Mathura, Illegal Squatters, History and Humanity

    [DISCLAIMER: This article is just a different perspective on the recent clashes between squatters and authorities in Mathura, India. It does not envisage to justify the violence and illegal squatting. All such anti-social elements deserve to be condemned and punished strictly as per law.]

    When I see all the hue and cry in the media over Illegal Squatters of a particular sect attacking the law authorities who tried to evict them, with automatic weapons I can’t help but chuckle a bit. It’s a classic case of one being made to taste his/her own medicine and cringing because the taste is utterly bitter. Don’t think I’m a sociopath or anti-social element who’s trying to protect these hooligans, I just happened to ponder over a bit of the illustrious history of our ancestors and suddenly my sense of disgust and shock drastically reduced. What else have been humans throughout their brief period of existence on earth, if not exceptionally skilled squatters?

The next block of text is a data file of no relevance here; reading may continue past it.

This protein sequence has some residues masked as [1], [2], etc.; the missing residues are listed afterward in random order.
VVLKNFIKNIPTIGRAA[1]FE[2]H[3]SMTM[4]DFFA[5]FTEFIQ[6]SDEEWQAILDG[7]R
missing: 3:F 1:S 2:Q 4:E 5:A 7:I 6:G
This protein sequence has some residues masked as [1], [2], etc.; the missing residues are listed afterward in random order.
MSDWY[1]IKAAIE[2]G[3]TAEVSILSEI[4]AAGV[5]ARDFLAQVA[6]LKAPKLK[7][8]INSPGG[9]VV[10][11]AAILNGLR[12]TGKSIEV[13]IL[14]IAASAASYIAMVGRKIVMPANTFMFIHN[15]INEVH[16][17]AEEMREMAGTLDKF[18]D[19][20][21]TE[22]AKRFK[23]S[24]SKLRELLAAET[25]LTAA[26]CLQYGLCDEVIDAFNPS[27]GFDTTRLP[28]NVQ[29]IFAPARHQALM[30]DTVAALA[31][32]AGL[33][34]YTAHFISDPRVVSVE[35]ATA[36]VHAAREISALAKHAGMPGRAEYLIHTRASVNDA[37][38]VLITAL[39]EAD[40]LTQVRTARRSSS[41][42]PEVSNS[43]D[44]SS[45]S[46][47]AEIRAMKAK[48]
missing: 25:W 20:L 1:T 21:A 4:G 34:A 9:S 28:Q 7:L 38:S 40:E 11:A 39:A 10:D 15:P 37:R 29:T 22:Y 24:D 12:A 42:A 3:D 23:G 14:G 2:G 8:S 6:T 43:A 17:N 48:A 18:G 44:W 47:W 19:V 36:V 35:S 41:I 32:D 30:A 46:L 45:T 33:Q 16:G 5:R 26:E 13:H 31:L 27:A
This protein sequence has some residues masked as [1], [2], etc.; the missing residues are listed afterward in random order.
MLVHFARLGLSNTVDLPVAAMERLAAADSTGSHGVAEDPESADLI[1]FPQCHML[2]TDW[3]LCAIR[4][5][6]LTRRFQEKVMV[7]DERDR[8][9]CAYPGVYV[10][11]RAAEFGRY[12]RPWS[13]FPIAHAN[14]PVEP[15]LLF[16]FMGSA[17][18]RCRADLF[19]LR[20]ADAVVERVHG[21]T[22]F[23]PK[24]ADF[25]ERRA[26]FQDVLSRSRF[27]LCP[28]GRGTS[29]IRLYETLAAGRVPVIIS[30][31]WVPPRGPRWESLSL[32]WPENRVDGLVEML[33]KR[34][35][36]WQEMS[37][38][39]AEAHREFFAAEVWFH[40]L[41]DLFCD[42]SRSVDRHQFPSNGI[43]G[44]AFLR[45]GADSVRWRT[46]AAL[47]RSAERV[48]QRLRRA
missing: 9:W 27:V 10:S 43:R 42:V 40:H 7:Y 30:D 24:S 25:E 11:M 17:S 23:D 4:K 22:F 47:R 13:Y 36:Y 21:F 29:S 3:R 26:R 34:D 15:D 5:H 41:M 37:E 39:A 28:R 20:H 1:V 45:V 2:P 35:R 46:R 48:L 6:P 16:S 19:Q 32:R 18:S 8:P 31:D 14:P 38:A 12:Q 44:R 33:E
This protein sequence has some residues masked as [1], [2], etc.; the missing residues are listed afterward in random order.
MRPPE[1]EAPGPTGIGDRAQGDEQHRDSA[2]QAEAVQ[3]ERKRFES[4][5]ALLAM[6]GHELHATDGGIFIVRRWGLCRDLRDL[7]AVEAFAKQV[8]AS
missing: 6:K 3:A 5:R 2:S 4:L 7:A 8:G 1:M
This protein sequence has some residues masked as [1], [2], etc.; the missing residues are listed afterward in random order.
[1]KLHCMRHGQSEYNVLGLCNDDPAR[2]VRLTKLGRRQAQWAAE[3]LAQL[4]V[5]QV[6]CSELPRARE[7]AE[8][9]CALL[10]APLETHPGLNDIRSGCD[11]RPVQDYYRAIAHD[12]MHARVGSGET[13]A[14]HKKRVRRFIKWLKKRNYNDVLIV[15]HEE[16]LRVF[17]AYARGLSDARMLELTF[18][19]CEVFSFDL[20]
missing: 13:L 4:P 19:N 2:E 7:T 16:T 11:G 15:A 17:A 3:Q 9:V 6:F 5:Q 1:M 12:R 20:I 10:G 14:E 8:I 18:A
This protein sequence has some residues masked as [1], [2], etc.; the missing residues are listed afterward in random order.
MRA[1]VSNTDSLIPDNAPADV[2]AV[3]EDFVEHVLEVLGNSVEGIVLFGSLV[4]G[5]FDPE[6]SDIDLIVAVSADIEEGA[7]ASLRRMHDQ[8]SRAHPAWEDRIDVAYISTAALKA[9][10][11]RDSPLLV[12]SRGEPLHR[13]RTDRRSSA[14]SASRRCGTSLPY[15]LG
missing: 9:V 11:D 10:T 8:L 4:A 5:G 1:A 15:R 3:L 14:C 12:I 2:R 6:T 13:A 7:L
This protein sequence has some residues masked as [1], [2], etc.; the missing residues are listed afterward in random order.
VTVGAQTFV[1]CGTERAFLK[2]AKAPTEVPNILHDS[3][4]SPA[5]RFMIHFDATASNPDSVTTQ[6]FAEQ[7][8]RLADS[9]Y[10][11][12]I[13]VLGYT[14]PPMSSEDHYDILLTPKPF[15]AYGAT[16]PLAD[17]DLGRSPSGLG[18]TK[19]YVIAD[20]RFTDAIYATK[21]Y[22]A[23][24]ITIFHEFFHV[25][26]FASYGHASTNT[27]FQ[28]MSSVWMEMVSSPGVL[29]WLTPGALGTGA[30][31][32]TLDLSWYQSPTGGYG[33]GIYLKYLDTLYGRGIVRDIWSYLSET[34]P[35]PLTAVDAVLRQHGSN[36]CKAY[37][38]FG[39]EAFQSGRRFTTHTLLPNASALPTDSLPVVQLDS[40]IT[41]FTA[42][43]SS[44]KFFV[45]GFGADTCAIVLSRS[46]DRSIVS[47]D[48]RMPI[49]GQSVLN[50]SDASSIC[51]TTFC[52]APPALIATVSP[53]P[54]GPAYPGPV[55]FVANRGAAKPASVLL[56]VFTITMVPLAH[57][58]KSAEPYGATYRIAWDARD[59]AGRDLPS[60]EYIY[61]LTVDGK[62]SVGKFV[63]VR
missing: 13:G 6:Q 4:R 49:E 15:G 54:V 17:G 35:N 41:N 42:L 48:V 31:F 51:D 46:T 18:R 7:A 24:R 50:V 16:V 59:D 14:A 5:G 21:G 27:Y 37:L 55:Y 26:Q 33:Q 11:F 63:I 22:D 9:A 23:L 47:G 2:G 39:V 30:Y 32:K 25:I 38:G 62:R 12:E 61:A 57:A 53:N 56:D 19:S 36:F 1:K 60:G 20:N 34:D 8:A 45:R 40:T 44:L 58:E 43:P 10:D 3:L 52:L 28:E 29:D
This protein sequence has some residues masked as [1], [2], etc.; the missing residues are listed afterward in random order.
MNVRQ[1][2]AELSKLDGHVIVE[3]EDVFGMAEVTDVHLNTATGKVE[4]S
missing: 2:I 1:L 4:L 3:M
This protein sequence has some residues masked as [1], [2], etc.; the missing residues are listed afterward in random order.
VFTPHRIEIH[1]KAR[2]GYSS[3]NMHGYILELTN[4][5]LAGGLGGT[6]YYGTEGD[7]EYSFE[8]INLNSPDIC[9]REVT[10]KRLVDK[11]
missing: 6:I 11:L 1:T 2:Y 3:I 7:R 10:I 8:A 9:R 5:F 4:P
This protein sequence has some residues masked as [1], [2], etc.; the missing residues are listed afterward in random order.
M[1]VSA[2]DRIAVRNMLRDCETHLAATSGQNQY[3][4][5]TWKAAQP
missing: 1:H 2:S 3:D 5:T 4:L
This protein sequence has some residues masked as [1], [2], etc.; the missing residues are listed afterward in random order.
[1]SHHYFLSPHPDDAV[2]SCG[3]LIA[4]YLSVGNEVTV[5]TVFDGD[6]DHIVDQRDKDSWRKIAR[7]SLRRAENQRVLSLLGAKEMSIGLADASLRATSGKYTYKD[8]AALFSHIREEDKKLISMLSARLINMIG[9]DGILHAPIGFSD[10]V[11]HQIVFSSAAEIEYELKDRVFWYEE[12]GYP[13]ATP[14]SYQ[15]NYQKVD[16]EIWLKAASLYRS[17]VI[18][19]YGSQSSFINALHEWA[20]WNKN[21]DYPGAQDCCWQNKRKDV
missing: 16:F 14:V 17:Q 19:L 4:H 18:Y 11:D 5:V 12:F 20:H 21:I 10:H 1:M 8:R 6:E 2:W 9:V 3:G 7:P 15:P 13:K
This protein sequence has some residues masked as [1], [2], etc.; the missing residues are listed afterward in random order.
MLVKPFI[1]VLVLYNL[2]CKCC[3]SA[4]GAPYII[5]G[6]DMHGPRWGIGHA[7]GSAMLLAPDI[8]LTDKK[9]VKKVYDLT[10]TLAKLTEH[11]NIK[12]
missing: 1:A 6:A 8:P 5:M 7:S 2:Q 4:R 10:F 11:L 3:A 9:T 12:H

Graph 1: World Population through the ages

    Let’s start by taking a brief look at the history of life in general and humanity in specific on this planet. Human life is hypothesised to have arisen between 1.5 to 2.5 lakh years ago. Seems quite a long time, doesn’t it? Not if you consider the fact that Earth was formed around 4.5 billion years ago and life in some form or the other has existed since 3 to 3.5 billion years. If the entire period of existence of the earth is taken to be a 24 hour day, human life has existed only for a minute and a few seconds out of it. A day is 86, 400 seconds and a minute 60, go figure! Now let’s look at another trend, that of human population over the ages (see Graph 1). As is clear, for thousands of years human population remained fairly low.

    Graph 2: Comparison of growth of human population and extinction of species

    It touched a billion in 1804, 2 billion in 1927, 4 billion in 1974 and is estimated to reach 8 billion by 2024 (current estimated world population is around 7 billion). Before I explain why such an astronomical growth rate in recent times could be achieved only through extensive ‘squatting’, lets look at another graph (Graph 2). This one shows the rate of extinction of species and that of growth of human population. It should be clear how the rising human population has spelt doom for everyone else on this planet.